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2. Collections background

Before entering into the digital domain we provide a brief background to the materials. One collection was of pre-Columbian ceramic vessels and other objects, all held by the Hampson Archaeological Museum State Park located in Wilson, Arkansas. The material represents an extraordinary collection of Native American artistic expression as well as a major source of data on the lives and history of late pre-Columbian peoples of the Mississippi River Valley. The collections at the museum are the result of extensive excavations of the Nodena Site as well as excavations at other sites in the region by Dr James K. Hampson, plus work by others, in the early to mid 20th century. The collection is particularly renowned for the near 1,000 complete pottery vessels. More on Nodena and the Hampson Collection can be found in Fischer-Carroll and Mainfort 2000; Mainfort et al. 2007 and Morse 1989. Previous publications on the Hampson Museum project include Payne et al. 2010, and Smallwood et al. 2009. A video (Video 1) developed as part of the project provides background on the entire project.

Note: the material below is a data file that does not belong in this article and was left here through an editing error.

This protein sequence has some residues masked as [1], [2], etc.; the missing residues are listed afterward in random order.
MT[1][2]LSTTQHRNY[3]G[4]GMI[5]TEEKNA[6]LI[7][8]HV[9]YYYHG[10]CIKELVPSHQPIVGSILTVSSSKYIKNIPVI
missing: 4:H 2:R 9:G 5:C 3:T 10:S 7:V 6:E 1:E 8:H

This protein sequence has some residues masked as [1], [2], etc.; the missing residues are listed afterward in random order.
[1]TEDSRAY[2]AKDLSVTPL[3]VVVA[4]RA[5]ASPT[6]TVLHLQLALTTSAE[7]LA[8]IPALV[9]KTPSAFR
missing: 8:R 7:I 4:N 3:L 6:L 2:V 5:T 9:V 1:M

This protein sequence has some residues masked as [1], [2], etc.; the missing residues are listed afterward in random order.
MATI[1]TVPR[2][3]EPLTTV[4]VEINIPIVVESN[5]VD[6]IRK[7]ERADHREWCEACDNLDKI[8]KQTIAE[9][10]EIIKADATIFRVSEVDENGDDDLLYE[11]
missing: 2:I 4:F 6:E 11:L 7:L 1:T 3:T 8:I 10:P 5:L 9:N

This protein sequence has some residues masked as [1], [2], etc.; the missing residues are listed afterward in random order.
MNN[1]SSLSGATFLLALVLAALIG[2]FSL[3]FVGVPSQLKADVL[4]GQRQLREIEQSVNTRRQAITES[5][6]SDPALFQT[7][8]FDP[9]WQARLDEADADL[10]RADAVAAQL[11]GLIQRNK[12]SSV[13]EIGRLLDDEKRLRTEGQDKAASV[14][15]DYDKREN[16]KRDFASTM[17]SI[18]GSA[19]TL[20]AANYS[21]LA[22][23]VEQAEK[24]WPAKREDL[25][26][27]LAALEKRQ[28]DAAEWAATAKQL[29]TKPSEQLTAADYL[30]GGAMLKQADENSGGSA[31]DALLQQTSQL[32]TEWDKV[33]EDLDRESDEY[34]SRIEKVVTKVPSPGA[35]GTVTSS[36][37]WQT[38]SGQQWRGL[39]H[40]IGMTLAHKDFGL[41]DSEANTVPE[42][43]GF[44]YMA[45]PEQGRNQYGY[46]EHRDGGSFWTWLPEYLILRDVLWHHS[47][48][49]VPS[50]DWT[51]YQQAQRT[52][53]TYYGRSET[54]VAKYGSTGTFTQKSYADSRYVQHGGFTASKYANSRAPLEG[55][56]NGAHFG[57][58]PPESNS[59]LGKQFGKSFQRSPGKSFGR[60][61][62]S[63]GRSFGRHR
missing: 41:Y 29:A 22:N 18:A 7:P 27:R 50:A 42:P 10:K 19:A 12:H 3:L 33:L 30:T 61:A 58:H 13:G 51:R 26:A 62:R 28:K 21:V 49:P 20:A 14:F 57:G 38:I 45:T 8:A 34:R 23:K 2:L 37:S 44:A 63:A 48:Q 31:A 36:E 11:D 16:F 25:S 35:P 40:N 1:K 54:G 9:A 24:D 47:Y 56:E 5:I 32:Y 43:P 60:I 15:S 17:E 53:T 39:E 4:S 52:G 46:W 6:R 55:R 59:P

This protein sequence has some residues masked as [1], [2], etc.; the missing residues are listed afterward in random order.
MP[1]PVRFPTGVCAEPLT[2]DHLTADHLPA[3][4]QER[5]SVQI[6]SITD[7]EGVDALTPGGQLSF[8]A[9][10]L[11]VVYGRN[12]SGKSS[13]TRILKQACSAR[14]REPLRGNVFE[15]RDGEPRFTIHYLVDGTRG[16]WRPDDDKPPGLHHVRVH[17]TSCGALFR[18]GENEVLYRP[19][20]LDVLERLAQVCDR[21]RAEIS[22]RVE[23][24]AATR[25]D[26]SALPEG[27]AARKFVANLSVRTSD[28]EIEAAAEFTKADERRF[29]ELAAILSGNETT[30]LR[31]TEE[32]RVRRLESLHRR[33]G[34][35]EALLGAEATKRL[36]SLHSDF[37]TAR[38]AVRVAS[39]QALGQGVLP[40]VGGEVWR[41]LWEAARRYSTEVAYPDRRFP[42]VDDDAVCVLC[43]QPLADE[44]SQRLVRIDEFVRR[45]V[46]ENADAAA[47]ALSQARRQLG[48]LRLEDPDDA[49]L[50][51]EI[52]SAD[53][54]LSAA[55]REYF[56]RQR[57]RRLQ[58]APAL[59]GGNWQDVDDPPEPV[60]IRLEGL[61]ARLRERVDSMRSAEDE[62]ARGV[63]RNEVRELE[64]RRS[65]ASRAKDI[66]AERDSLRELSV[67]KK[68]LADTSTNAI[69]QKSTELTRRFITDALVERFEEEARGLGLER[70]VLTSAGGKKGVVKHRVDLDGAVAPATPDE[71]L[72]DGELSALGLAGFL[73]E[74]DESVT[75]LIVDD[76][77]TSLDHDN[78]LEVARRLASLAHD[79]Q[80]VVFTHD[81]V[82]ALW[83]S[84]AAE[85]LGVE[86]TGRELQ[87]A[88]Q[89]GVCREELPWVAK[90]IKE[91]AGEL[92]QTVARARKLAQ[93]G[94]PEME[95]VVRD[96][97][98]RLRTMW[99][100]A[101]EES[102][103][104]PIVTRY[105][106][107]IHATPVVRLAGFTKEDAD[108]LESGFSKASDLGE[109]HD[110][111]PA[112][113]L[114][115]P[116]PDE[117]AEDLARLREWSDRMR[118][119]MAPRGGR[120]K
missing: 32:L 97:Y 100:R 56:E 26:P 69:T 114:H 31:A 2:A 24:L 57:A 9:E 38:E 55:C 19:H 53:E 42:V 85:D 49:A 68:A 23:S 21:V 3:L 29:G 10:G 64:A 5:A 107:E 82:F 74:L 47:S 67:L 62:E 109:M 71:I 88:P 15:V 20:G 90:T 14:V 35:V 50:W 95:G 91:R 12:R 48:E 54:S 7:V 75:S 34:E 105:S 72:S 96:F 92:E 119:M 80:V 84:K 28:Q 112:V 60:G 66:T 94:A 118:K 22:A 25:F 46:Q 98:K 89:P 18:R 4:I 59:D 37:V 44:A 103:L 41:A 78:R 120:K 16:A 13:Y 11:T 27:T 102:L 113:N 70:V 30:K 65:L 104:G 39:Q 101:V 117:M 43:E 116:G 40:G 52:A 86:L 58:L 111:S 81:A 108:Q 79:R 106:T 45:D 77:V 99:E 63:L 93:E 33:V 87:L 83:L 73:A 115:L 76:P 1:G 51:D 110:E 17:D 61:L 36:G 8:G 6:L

Video 1: Hampson overview video (this video contains no sound)

A very similar digital documentation effort was conducted with a smaller assemblage of materials from the ancient Egyptian city of Amarna. Amarna was the short-lived capital built by the Pharaoh Akhenaten and abandoned shortly after his death (c. 1332 BCE). It is of particular significance as it represents both the location of the first major society dedicated to the cult of a single god as well as an important city that was occupied for a relatively brief period and then abandoned. It is thus simultaneously the key to a chapter in the history of religious experience and to a fuller understanding of what it was like to be an ancient Egyptian. More information on Amarna can be found in Kemp 1977; Kemp 1995; Kemp 2002 and Kemp 2005. Video 2 reviews the project and virtual museum efforts.

Video 2: Amarna video overview (this video contains no sound)

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